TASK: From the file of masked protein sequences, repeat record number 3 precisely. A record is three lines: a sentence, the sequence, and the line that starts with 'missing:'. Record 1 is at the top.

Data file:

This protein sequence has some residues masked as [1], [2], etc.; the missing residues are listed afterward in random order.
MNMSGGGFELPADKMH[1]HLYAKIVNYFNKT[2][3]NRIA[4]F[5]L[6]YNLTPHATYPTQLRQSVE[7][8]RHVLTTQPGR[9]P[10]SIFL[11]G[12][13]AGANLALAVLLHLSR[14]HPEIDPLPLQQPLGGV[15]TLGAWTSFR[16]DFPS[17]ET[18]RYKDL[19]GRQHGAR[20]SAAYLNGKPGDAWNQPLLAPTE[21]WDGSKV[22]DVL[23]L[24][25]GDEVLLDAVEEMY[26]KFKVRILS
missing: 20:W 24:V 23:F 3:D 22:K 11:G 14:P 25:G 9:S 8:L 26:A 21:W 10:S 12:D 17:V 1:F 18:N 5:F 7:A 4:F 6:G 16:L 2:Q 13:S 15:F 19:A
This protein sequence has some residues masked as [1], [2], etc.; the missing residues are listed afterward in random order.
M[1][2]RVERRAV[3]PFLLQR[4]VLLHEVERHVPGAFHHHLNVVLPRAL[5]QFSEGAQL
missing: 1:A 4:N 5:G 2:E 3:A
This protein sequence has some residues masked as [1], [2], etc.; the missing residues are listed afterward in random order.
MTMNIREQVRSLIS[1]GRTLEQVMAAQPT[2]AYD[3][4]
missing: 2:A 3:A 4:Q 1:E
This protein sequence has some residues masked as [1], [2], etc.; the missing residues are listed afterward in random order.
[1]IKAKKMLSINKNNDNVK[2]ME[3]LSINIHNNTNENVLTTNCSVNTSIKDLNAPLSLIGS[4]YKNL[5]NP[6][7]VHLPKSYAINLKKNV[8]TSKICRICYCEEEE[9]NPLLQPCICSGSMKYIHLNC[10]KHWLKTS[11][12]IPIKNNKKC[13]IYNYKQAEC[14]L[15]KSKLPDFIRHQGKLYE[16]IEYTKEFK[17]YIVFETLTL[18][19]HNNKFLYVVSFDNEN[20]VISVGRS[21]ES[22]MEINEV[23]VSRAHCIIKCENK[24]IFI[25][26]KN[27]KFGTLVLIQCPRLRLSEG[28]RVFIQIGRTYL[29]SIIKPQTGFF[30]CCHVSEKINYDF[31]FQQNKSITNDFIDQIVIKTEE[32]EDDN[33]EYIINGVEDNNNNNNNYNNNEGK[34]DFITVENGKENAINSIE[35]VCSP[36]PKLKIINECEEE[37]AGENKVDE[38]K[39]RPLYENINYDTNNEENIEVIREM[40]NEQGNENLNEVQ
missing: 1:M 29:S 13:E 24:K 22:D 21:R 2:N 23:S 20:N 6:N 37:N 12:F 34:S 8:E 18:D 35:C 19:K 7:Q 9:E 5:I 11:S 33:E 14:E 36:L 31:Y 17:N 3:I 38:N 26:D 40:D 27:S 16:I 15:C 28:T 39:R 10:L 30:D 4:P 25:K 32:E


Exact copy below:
This protein sequence has some residues masked as [1], [2], etc.; the missing residues are listed afterward in random order.
MTMNIREQVRSLIS[1]GRTLEQVMAAQPT[2]AYD[3][4]
missing: 2:A 3:A 4:Q 1:E